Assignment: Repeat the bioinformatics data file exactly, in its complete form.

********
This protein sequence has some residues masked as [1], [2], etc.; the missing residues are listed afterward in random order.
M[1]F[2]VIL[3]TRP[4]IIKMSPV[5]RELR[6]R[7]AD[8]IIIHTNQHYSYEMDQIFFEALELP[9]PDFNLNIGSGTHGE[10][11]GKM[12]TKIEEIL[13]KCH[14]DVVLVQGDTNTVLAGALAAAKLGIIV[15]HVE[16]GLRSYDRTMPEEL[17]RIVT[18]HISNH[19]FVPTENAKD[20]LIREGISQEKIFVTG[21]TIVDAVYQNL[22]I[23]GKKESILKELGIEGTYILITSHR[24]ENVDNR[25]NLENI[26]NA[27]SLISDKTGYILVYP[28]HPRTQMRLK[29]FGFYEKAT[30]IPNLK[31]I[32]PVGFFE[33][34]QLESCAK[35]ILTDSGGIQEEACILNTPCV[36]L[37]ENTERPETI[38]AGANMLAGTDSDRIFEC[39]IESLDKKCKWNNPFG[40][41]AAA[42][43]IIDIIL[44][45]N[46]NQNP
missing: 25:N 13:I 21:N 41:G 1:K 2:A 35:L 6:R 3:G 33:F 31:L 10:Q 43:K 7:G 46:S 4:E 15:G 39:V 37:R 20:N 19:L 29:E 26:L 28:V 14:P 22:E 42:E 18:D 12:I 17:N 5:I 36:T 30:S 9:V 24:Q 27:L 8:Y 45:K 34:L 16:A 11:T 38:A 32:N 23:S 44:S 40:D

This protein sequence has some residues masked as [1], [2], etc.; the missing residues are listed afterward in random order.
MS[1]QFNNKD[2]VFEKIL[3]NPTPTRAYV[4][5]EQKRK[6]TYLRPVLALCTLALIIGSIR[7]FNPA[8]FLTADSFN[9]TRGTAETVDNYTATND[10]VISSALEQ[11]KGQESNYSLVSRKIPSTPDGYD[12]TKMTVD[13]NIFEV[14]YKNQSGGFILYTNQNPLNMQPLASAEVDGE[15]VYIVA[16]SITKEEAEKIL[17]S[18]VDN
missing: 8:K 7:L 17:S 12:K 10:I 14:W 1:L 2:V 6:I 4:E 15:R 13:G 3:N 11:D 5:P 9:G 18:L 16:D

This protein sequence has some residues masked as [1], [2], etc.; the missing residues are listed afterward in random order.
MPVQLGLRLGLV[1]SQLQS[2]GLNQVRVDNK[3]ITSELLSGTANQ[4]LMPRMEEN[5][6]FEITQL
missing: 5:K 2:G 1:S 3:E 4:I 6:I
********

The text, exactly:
This protein sequence has some residues masked as [1], [2], etc.; the missing residues are listed afterward in random order.
M[1]F[2]VIL[3]TRP[4]IIKMSPV[5]RELR[6]R[7]AD[8]IIIHTNQHYSYEMDQIFFEALELP[9]PDFNLNIGSGTHGE[10][11]GKM[12]TKIEEIL[13]KCH[14]DVVLVQGDTNTVLAGALAAAKLGIIV[15]HVE[16]GLRSYDRTMPEEL[17]RIVT[18]HISNH[19]FVPTENAKD[20]LIREGISQEKIFVTG[21]TIVDAVYQNL[22]I[23]GKKESILKELGIEGTYILITSHR[24]ENVDNR[25]NLENI[26]NA[27]SLISDKTGYILVYP[28]HPRTQMRLK[29]FGFYEKAT[30]IPNLK[31]I[32]PVGFFE[33][34]QLESCAK[35]ILTDSGGIQEEACILNTPCV[36]L[37]ENTERPETI[38]AGANMLAGTDSDRIFEC[39]IESLDKKCKWNNPFG[40][41]AAA[42][43]IIDIIL[44][45]N[46]NQNP
missing: 25:N 13:I 21:N 41:G 1:K 2:A 35:L 6:R 3:G 33:F 31:L 10:Q 43:K 7:G 46:S 4:E 15:G 39:V 37:R 20:N 19:L 29:E 26:L 28:V 14:P 22:E 42:E 18:D 12:I 17:N 5:I 36:T 30:S 9:V 24:Q 27:L 8:Y 45:K 34:L 16:A 11:T 38:A 32:N 23:S 44:S 40:D

This protein sequence has some residues masked as [1], [2], etc.; the missing residues are listed afterward in random order.
MS[1]QFNNKD[2]VFEKIL[3]NPTPTRAYV[4][5]EQKRK[6]TYLRPVLALCTLALIIGSIR[7]FNPA[8]FLTADSFN[9]TRGTAETVDNYTATND[10]VISSALEQ[11]KGQESNYSLVSRKIPSTPDGYD[12]TKMTVD[13]NIFEV[14]YKNQSGGFILYTNQNPLNMQPLASAEVDGE[15]VYIVA[16]SITKEEAEKIL[17]S[18]VDN
missing: 8:K 7:L 17:S 12:K 10:I 14:W 1:L 2:V 6:I 4:E 15:R 13:G 3:N 11:D 5:P 9:G 18:L 16:D

This protein sequence has some residues masked as [1], [2], etc.; the missing residues are listed afterward in random order.
MPVQLGLRLGLV[1]SQLQS[2]GLNQVRVDNK[3]ITSELLSGTANQ[4]LMPRMEEN[5][6]FEITQL
missing: 5:K 2:G 1:S 3:E 4:I 6:I